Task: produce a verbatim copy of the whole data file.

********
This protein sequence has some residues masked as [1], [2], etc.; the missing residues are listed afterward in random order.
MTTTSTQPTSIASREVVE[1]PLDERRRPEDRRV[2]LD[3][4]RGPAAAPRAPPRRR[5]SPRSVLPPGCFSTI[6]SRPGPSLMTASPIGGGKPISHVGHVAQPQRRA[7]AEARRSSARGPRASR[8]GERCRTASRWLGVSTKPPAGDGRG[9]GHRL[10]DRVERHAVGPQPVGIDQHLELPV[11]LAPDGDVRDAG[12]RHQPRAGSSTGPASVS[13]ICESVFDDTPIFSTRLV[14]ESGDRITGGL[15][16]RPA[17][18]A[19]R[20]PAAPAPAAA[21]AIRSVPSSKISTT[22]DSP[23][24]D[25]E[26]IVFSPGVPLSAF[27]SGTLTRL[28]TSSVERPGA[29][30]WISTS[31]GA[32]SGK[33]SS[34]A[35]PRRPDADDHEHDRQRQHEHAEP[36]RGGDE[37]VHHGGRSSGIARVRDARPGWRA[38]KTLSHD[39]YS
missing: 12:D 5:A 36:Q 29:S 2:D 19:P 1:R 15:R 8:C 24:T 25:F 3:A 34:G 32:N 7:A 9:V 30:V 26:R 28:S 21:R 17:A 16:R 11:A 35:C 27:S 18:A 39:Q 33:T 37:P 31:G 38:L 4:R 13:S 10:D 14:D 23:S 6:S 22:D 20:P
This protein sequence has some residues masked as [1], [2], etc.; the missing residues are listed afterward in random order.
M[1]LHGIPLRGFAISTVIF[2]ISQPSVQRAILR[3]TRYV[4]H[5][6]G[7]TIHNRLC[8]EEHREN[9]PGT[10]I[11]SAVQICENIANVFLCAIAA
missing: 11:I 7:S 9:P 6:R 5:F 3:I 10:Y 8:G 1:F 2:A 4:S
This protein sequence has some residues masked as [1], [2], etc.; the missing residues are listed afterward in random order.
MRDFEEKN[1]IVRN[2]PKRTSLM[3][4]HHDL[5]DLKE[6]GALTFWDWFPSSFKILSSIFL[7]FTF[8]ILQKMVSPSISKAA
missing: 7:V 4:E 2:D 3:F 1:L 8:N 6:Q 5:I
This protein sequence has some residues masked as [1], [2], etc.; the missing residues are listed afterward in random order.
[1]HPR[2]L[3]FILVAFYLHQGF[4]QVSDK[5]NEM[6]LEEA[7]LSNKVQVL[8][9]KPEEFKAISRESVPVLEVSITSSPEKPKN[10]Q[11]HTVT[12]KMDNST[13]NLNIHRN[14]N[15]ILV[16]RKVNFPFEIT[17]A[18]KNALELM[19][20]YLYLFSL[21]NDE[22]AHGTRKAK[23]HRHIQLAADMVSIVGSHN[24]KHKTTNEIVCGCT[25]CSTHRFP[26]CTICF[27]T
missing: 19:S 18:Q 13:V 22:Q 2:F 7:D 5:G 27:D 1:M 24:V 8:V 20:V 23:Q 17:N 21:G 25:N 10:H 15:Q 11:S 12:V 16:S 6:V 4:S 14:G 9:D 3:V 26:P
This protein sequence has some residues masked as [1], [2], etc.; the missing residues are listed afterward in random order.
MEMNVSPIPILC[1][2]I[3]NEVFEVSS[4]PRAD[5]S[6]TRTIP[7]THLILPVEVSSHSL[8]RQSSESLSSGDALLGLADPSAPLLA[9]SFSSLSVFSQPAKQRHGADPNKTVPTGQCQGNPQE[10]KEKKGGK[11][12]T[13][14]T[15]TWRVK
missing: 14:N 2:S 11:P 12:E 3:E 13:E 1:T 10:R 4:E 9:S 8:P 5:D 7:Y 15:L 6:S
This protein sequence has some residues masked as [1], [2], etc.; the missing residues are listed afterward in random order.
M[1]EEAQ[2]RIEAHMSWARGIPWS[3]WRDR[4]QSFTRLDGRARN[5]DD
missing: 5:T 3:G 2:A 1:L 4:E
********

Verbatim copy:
This protein sequence has some residues masked as [1], [2], etc.; the missing residues are listed afterward in random order.
MTTTSTQPTSIASREVVE[1]PLDERRRPEDRRV[2]LD[3][4]RGPAAAPRAPPRRR[5]SPRSVLPPGCFSTI[6]SRPGPSLMTASPIGGGKPISHVGHVAQPQRRA[7]AEARRSSARGPRASR[8]GERCRTASRWLGVSTKPPAGDGRG[9]GHRL[10]DRVERHAVGPQPVGIDQHLELPV[11]LAPDGDVRDAG[12]RHQPRAGSSTGPASVS[13]ICESVFDDTPIFSTRLV[14]ESGDRITGGL[15][16]RPA[17][18]A[19]R[20]PAAPAPAAA[21]AIRSVPSSKISTT[22]DSP[23][24]D[25]E[26]IVFSPGVPLSAF[27]SGTLTRL[28]TSSVERPGA[29][30]WISTS[31]GA[32]SGK[33]SS[34]A[35]PRRPDADDHEHDRQRQHEHAEP[36]RGGDE[37]VHHGGRSSGIARVRDARPGWRA[38]KTLSHD[39]YS
missing: 12:D 5:A 36:Q 29:S 2:D 19:P 1:R 15:R 8:C 24:T 25:F 3:A 34:G 32:N 7:A 9:V 30:V 26:R 28:S 21:R 17:A 16:R 11:A 35:C 27:S 18:A 39:Q 33:T 37:P 31:G 38:L 4:R 13:S 10:D 14:D 23:S 6:S 22:D 20:P
This protein sequence has some residues masked as [1], [2], etc.; the missing residues are listed afterward in random order.
M[1]LHGIPLRGFAISTVIF[2]ISQPSVQRAILR[3]TRYV[4]H[5][6]G[7]TIHNRLC[8]EEHREN[9]PGT[10]I[11]SAVQICENIANVFLCAIAA
missing: 11:I 7:S 9:P 6:R 5:F 3:I 10:Y 8:G 1:F 2:A 4:S
This protein sequence has some residues masked as [1], [2], etc.; the missing residues are listed afterward in random order.
MRDFEEKN[1]IVRN[2]PKRTSLM[3][4]HHDL[5]DLKE[6]GALTFWDWFPSSFKILSSIFL[7]FTF[8]ILQKMVSPSISKAA
missing: 7:V 4:E 2:D 3:F 1:L 8:N 6:Q 5:I
This protein sequence has some residues masked as [1], [2], etc.; the missing residues are listed afterward in random order.
[1]HPR[2]L[3]FILVAFYLHQGF[4]QVSDK[5]NEM[6]LEEA[7]LSNKVQVL[8][9]KPEEFKAISRESVPVLEVSITSSPEKPKN[10]Q[11]HTVT[12]KMDNST[13]NLNIHRN[14]N[15]ILV[16]RKVNFPFEIT[17]A[18]KNALELM[19][20]YLYLFSL[21]NDE[22]AHGTRKAK[23]HRHIQLAADMVSIVGSHN[24]KHKTTNEIVCGCT[25]CSTHRFP[26]CTICF[27]T
missing: 19:S 18:Q 13:V 22:Q 2:F 7:D 5:G 27:D 1:M 24:V 8:V 20:V 23:Q 17:N 21:G 25:N 10:H 15:Q 11:S 12:V 16:S 6:V 4:S 14:G 9:D 3:V 26:P
This protein sequence has some residues masked as [1], [2], etc.; the missing residues are listed afterward in random order.
MEMNVSPIPILC[1][2]I[3]NEVFEVSS[4]PRAD[5]S[6]TRTIP[7]THLILPVEVSSHSL[8]RQSSESLSSGDALLGLADPSAPLLA[9]SFSSLSVFSQPAKQRHGADPNKTVPTGQCQGNPQE[10]KEKKGGK[11][12]T[13][14]T[15]TWRVK
missing: 14:N 2:S 11:P 12:E 3:E 13:E 1:T 10:R 4:E 9:S 8:P 5:D 7:Y 15:L 6:S
This protein sequence has some residues masked as [1], [2], etc.; the missing residues are listed afterward in random order.
M[1]EEAQ[2]RIEAHMSWARGIPWS[3]WRDR[4]QSFTRLDGRARN[5]DD
missing: 5:T 3:G 2:A 1:L 4:E